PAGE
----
England in the great wave of migration following the Norman Conquest of 1066. The Feiner family lived in Fiennes, in the region of Pas-de-Calais, Normandy.
Early Origins of the Feiner family
Kent where they held a family seat as Lords of the Manor, Lords of the Cinque Ports, and Constables of Dover Castle. They are said to be descended from Conon de Fiennes, the Earl of Boulogne, of the county of Boulounais in Normandy. John de Fiennes accompanied William, Duke of Normandy in his conquest of England at the Battle of Hastings in 1066 A.D. In England, William was the 1st Baron de Fiennes (circa 1160-1241). The family also remained in France where Robert de Fiennes was constable of France from 1350 to 1370.
Early History of the Feiner family
Another 159 words (11 lines of text) covering the years 1496, 1472, 1534, 1557, 1613, 1st , 1582, 1662, 1602, 1674, 1625, 1660, 1608 and 1669 are included under the topic Early Feiner History in all our PDF Extended History products and printed products wherever possible.
Feiner Spelling Variations
Spelling variations were common, even among the names of the most literate people. Known variations of the Feiner family name include Finnes, Fienne, Fiennes and others.
Early Notables of the Feiner family (pre 1700)
Baron Dacre (1472-1534), an English peer and soldier; Richard Fiennes, 7th Baron Dacre 'of the South' (c. 1557-1613) born at Herstmonceux Castle, Sussex, England, English peer; William Fiennes, 1st Viscount Saye and Sele (1582-1662), an English nobleman and politician, who...
Another 65 words (5 lines of text) are included under the topic Early Feiner Notables in all our PDF Extended History products and printed products wherever possible.
Migration of the Feiner family to the New World and Oceana
To escape the political and religious chaos of this era, thousands of English families began to migrate to the New World in search of land and freedom from religious and political persecution. The passage was expensive and the ships were dark, crowded, and unsafe; however, those who made the voyage safely were encountered opportunities that were not available to them in their homeland. Many of the families that reached the New World at this time went on to make important contributions to the emerging nations of the United States and Canada. Research into various historical records has revealed some of first members of the Feiner family to immigrate North America:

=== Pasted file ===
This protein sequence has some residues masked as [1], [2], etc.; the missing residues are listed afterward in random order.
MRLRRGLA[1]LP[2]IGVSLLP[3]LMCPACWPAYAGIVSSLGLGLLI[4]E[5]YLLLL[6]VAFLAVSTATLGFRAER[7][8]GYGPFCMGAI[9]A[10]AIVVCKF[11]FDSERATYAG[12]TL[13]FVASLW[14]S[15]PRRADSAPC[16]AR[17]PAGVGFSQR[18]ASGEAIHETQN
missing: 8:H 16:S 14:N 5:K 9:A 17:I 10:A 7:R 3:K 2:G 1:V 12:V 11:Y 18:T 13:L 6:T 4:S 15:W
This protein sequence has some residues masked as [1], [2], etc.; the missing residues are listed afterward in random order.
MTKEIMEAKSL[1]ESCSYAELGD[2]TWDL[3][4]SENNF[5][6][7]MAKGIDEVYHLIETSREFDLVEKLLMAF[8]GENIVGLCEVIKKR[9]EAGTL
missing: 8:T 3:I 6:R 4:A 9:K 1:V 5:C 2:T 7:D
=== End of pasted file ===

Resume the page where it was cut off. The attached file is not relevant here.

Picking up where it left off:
Feiner Settlers in United States in the 18th Century
Feiner Settlers in United States in the 19th Century
Contemporary Notables of the name Feiner (post 1700)
Historic Events for the Feiner family
The Feiner Motto
The motto was originally a war cry or slogan. Mottoes first began to be shown with arms in the 14th and 15th centuries, but were not in general use until the 17th century. Thus the oldest coats of arms generally do not include a motto. Mottoes seldom form part of the grant of arms: Under most heraldic authorities, a motto is an optional component of the coat of arms, and can be added to or changed at will; many families have chosen not to display a motto.
Motto: Fortem posce animum
Motto Translation: Wish for a strong mind.
Feiner Family Crest Products